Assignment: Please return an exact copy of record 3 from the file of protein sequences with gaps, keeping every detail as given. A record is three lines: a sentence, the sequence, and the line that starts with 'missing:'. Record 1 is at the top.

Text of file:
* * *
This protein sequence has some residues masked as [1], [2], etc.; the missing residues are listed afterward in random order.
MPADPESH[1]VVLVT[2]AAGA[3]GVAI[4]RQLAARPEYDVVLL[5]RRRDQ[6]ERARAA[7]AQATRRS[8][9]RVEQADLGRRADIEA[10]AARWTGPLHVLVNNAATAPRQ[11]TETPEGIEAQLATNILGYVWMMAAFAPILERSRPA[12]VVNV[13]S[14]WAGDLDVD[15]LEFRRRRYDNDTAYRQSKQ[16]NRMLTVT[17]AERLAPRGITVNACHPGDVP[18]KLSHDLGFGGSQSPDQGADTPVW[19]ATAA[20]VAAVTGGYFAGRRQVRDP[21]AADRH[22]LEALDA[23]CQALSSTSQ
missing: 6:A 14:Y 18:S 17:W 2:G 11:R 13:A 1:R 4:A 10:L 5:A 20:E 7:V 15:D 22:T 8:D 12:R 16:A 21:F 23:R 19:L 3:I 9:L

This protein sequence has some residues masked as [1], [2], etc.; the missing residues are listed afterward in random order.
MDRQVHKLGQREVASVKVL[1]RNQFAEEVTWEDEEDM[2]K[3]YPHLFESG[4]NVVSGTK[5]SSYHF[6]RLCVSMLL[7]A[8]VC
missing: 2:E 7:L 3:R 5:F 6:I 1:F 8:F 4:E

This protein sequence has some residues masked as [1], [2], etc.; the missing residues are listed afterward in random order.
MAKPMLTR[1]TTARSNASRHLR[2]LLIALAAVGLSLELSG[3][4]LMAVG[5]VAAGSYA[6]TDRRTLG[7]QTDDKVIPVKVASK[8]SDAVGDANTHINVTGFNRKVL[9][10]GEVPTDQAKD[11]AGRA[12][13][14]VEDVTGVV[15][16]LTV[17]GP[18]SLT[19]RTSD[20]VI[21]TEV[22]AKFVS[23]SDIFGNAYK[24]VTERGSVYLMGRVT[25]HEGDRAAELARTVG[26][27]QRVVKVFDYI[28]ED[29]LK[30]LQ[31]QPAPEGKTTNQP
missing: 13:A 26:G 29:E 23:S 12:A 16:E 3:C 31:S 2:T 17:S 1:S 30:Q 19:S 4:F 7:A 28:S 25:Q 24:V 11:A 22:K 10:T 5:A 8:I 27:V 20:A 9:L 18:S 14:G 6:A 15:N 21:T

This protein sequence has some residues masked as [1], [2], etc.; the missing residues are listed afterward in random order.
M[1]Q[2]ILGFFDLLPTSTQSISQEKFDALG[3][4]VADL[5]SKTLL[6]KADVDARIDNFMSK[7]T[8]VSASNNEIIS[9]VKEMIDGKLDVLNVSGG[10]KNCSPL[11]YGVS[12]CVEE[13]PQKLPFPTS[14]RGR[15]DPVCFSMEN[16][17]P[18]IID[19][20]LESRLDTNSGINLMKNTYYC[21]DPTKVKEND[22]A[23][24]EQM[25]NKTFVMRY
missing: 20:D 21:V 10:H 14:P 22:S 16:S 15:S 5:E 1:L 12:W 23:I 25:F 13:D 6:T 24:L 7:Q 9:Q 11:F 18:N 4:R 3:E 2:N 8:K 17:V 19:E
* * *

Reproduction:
This protein sequence has some residues masked as [1], [2], etc.; the missing residues are listed afterward in random order.
MAKPMLTR[1]TTARSNASRHLR[2]LLIALAAVGLSLELSG[3][4]LMAVG[5]VAAGSYA[6]TDRRTLG[7]QTDDKVIPVKVASK[8]SDAVGDANTHINVTGFNRKVL[9][10]GEVPTDQAKD[11]AGRA[12][13][14]VEDVTGVV[15][16]LTV[17]GP[18]SLT[19]RTSD[20]VI[21]TEV[22]AKFVS[23]SDIFGNAYK[24]VTERGSVYLMGRVT[25]HEGDRAAELARTVG[26][27]QRVVKVFDYI[28]ED[29]LK[30]LQ[31]QPAPEGKTTNQP
missing: 13:A 26:G 29:E 23:S 12:A 16:E 3:C 31:S 2:T 17:S 1:S 30:Q 19:S 4:F 7:A 28:S 25:Q 24:V 11:A 22:K 10:T 5:A 8:I 27:V 20:A 9:L 18:S 14:G 6:A 15:N 21:T